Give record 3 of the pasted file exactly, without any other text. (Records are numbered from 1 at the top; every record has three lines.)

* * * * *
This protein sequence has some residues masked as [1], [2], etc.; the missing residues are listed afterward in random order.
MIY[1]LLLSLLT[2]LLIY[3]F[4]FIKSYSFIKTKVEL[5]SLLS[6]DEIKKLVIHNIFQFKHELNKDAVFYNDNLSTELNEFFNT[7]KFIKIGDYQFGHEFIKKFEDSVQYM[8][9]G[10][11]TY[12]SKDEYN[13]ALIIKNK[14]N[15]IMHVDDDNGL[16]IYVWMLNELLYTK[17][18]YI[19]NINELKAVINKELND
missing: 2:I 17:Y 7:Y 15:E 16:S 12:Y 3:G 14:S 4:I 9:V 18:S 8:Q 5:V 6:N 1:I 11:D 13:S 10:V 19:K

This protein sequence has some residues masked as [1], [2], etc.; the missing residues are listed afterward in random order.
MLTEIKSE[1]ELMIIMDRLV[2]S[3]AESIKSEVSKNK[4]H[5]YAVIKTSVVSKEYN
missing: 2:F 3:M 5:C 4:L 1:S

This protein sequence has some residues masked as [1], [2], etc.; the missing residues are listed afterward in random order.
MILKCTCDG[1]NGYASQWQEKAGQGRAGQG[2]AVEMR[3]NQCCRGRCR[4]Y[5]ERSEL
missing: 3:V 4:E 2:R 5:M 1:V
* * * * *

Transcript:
This protein sequence has some residues masked as [1], [2], etc.; the missing residues are listed afterward in random order.
MILKCTCDG[1]NGYASQWQEKAGQGRAGQG[2]AVEMR[3]NQCCRGRCR[4]Y[5]ERSEL
missing: 3:V 4:E 2:R 5:M 1:V